Friday, July 27, 2012


But He was pierced because of our transgressions, crushed because of our iniquities; punishment for our peace was on Him, and we are healed by His wounds.” (Isaiah 53:5 HCSB)

He stands in the shadow of the cross—stretching back seven hundred years before Christ walked this planet and hung on that tree.  Isaiah, the prophet, describes the earth-shaking events that would transpire on that skull-shaped hill, as though he is standing beneath the cross of Jesus.

He gapes in shock at what he sees.  Isaiah is looking for the Messiah to come, just like the nation of Israel in Christ’s day—this One, however, is not like what they expected David’s heir to be.  There was HIS STARTLING APPEARANCE. 

See, My Servant will act wisely; He will be raised and lifted up and greatly exalted.  Just as many were appalled at You—His appearance was so disfigured
that He did not look like a man, and His form did not resemble a human being—so He will sprinkle many nations.  Kings will shut their mouths because of Him, for they will see what had not been told them, and they will understand what they had not heard.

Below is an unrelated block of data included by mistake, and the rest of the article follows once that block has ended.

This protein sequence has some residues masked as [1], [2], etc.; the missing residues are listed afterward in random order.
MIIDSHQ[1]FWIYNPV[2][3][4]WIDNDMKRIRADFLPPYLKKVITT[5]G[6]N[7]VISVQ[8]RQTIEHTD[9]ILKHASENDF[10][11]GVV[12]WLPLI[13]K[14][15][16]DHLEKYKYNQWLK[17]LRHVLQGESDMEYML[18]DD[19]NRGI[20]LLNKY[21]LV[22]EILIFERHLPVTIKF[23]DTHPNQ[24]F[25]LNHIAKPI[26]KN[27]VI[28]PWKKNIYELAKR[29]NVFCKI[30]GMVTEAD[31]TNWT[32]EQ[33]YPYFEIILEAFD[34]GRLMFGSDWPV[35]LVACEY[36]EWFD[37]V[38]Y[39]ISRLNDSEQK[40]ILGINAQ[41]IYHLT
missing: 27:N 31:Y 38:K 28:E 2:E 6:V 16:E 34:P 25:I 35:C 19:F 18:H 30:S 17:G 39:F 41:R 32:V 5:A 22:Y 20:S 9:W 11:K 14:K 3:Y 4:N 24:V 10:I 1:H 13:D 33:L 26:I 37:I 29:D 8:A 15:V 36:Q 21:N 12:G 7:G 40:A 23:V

Who has believed what we have heard?  And who has the arm of the Lord been revealed to?  He grew up before Him like a young plant and like a root out of dry ground.  He didn't have an impressive form or majesty that we should look at Him, no appearance that we should desire Him.  He was despised and rejected by men, a man of suffering who knew what sickness was.  He was like someone people turned away from; He was despised, and we didn't value Him.” (Isaiah 52:13-53:3 HCSB)

The man of God shakes his head—hard to believe what he has witnessed in

this vision.  Christ’s appearance was so humble in His life.  Whereas, Isaiah would have expected Him to be born in a palace, He is like a tiny plant growing from desert ground—just a green shoot and not even a fragrant flower to adorn it.  There is no halo on His head.  He wears no royal robes.  There was nothing attractive in His appearance.  None of the winsome charm of a David, none of the wealthy carriage of a Solomon—but, born in a stable, raised as a peasant, living in obscurity, working as a carpenter—His claims would be rejected.  The religious leaders who examined Him would brand Him a fraud.  The government authorities who evaluated Him would find Him a disappointment.

Isaiah sees more—not just His humble appearance in life, but His horrifying appearance in death.  Beneath the cross of Jesus, the prophet looks up and feels a wave of nausea sweep over him by the visage gazing down at him.  At least, he thinks that the Crucified Man is looking at him—hard to tell—for His eyes are merely slits, swollen virtually shut.  His face is ravaged by the violent hands that plucked His beard, and the strong fists that bruised His face. 

I gave My back to those who beat Me, and My cheeks to those who tore out My beard.  I did not hide My face from scorn and spitting.” (Isaiah 50:6 HCSB)